Ms. Coonan was very vocal about her own philosophy as a librarian, stating that she was not interested in results and answers, but rather that she was intrigued by how student minds were working because she wanted to be involved, more than anything, in supporting their journey. This resonated with me slightly because I think there is more to information literacy than knowing what steps to follow to retrieve information or formulate an argument. However, I believe that the philosophy of becoming more information literate, and the process involved does not necessary translate into a measurable output beyond a university setting. I am not particularly convinced that a student who develops critical thinking skills and becomes more information literate in a more superficial way than a student who takes a more philosophical journey will be any less prepared for life beyond university.
The final presentation was given by Virginia Power, the Resources and ELearning Manager at Bridgwater College and discussed 10 tools to help develop effective measures of student and staff feedback regarding the library.
It was surprising that one of the first questions posed to the group was asking what means the audience typically used for gathering feedback or evaluation from students about the library services and resources. The majority of people reported using surveys, which was reflected in recent research cited during the presentation. Ms. Powers then asked if the audience still considered footfall to be a measure with any impact. When I considered this question, I must admit, I couldn’t think of an explanation as to what impact footfall has on the library, especially not for teaching and learning.
Instead of recording numbers or attendance, Ms. Power suggested that we think more about developing a means by which we are able to measure whether the sessions we hold are effective and if they are providing our students with adequate teaching. It was discussed that, because many library services related to teaching and learning do not often have hard outcomes, that we begin to follow the distance students “travel” with regard to building knowledge and skills.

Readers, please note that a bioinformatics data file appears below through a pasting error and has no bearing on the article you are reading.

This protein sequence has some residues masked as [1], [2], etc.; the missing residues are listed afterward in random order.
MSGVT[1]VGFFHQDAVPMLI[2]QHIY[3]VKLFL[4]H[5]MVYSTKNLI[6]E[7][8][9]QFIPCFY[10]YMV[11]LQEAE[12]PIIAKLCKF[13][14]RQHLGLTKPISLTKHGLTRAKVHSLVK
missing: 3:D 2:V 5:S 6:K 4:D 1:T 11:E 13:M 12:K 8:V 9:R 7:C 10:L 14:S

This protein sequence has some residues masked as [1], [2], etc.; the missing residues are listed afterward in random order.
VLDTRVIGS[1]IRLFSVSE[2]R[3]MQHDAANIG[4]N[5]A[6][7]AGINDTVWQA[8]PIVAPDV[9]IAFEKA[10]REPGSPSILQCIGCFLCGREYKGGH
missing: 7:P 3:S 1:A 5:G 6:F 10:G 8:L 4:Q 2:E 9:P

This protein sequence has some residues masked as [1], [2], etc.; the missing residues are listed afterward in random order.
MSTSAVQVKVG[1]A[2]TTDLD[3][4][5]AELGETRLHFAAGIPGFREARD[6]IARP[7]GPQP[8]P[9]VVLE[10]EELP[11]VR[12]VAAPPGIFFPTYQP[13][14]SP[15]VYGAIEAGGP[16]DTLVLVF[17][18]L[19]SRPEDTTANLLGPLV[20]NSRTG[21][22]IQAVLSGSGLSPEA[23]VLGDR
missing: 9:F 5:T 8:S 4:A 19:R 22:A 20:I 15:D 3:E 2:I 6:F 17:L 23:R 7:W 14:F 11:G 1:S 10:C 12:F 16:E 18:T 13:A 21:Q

Ms. Power suggested that librarians consider completing training in PTLLS and to start becoming more aware of QAA standards that relate to the library.
One of the specific sites suggested by Ms. Power was the MLA Inspiring learning planning and assessment tool, which offered templates of surveys to use during librarian sessions, including those that take into account generic learning outcomes, or GLOs. The RARPA toolkit was also suggested.
There were a number of additional sites and ideas presented for use in collecting feedback for librarians and their teaching sessions, however, it was more important to me that the idea was even discussed. It is reassuring to know that it is important to collect feedback and to perform a sort of audit related to the sessions the library holds, as well as how it looks at developing outcomes for student striving to build information literacy skills.
In conclusion, I was extremely pleased with the speakers at this workshop and felt as though I left with a great deal to examine within the programme and services currently offered by UCS. I feel positive about using the information I learned at this session and making practical application of it.